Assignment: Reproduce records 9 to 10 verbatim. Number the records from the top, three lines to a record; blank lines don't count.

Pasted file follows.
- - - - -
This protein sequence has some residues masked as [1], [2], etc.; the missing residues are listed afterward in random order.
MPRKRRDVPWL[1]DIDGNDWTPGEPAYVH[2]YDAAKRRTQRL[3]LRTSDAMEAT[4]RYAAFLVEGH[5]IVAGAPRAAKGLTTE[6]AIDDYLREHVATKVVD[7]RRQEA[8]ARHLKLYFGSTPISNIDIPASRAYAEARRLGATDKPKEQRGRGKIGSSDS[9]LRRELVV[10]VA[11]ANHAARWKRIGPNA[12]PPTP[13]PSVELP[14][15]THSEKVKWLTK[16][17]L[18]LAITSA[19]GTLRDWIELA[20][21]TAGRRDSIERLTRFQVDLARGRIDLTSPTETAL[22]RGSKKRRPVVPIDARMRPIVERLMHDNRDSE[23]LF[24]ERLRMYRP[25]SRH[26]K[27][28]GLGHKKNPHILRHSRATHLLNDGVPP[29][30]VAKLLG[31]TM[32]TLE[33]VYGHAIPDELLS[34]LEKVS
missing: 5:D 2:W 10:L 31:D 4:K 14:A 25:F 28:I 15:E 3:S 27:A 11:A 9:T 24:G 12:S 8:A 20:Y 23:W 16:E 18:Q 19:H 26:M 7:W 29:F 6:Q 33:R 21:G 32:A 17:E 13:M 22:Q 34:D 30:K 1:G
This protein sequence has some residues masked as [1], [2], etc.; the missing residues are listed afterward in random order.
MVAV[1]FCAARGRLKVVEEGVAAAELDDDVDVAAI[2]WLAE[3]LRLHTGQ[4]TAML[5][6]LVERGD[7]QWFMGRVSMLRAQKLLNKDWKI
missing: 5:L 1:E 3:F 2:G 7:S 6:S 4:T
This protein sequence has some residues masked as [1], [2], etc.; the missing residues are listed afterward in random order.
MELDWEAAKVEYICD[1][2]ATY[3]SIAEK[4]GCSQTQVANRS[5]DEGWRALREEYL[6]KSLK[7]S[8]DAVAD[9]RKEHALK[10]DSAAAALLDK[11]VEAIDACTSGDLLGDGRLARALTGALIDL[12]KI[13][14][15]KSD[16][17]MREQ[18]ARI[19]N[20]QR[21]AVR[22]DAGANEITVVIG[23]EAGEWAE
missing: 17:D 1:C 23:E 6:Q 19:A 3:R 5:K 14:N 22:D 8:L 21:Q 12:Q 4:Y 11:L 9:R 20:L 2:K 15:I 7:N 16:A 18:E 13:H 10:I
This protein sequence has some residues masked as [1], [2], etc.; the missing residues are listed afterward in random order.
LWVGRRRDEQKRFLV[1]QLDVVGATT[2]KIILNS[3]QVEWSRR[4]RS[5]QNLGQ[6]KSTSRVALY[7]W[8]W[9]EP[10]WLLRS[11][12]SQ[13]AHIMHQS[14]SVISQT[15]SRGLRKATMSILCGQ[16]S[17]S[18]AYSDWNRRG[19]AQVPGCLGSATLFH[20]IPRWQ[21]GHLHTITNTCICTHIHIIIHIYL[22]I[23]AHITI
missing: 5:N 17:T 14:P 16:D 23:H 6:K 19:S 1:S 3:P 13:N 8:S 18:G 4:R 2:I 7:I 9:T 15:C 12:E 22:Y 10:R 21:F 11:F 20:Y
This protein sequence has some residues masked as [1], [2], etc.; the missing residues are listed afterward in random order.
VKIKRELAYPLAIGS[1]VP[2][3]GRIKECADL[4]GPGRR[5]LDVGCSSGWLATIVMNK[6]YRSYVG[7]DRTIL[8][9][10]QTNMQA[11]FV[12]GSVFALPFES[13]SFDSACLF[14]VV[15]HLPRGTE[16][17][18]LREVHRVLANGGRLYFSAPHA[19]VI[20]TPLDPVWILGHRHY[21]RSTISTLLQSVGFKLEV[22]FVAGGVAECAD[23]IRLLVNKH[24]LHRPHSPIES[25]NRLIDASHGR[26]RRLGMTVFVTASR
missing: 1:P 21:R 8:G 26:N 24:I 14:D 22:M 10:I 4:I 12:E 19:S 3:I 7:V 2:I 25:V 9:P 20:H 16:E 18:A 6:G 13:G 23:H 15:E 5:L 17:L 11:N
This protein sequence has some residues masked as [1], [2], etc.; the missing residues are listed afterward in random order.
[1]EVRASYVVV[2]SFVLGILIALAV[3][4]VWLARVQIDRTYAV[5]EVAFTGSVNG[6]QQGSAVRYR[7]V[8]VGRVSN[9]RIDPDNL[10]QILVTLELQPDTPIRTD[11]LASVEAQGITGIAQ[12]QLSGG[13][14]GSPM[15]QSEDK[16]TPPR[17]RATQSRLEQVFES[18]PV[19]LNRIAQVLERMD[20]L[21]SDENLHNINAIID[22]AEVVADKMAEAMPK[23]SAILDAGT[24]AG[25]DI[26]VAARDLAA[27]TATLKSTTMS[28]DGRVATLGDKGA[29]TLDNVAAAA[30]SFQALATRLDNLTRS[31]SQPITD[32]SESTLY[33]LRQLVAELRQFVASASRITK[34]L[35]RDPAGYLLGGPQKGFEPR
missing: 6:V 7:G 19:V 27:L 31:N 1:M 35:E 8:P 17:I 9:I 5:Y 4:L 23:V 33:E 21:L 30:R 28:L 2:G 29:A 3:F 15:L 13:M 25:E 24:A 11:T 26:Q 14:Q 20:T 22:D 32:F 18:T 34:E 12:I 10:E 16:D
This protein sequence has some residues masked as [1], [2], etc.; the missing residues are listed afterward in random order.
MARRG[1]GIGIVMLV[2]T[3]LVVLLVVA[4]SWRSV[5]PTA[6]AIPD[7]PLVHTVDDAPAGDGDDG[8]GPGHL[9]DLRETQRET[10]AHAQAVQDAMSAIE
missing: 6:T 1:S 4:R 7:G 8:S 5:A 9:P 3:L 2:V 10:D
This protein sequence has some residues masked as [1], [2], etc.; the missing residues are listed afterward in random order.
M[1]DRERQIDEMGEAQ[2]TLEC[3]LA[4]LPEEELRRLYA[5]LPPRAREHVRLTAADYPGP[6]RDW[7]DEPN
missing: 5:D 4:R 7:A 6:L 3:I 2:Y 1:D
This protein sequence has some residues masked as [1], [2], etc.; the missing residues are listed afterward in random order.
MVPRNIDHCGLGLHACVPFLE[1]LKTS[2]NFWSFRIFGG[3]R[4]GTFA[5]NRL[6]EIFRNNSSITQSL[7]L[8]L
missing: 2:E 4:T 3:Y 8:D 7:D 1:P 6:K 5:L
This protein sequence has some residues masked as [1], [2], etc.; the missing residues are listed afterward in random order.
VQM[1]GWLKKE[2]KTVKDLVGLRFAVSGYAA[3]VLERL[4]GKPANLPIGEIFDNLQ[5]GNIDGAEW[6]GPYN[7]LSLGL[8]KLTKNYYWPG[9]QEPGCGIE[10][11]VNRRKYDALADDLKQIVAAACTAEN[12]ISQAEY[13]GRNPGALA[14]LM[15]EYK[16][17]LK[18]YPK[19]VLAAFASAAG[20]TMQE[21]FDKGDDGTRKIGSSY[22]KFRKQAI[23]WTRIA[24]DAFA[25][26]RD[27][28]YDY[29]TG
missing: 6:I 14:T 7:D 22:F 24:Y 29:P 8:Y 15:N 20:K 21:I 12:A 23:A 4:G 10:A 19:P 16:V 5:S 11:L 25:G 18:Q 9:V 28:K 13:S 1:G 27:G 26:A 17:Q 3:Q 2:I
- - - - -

This protein sequence has some residues masked as [1], [2], etc.; the missing residues are listed afterward in random order.
MVPRNIDHCGLGLHACVPFLE[1]LKTS[2]NFWSFRIFGG[3]R[4]GTFA[5]NRL[6]EIFRNNSSITQSL[7]L[8]L
missing: 2:E 4:T 3:Y 8:D 7:D 1:P 6:K 5:L
This protein sequence has some residues masked as [1], [2], etc.; the missing residues are listed afterward in random order.
VQM[1]GWLKKE[2]KTVKDLVGLRFAVSGYAA[3]VLERL[4]GKPANLPIGEIFDNLQ[5]GNIDGAEW[6]GPYN[7]LSLGL[8]KLTKNYYWPG[9]QEPGCGIE[10][11]VNRRKYDALADDLKQIVAAACTAEN[12]ISQAEY[13]GRNPGALA[14]LM[15]EYK[16][17]LK[18]YPK[19]VLAAFASAAG[20]TMQE[21]FDKGDDGTRKIGSSY[22]KFRKQAI[23]WTRIA[24]DAFA[25][26]RD[27][28]YDY[29]TG
missing: 6:I 14:T 7:D 22:F 24:Y 29:P 8:Y 15:N 20:K 21:I 12:A 23:A 4:G 10:A 19:P 16:V 5:S 11:L 25:G 18:Q 9:V 28:K 13:S 1:G 27:G 26:A 17:Q 3:Q 2:I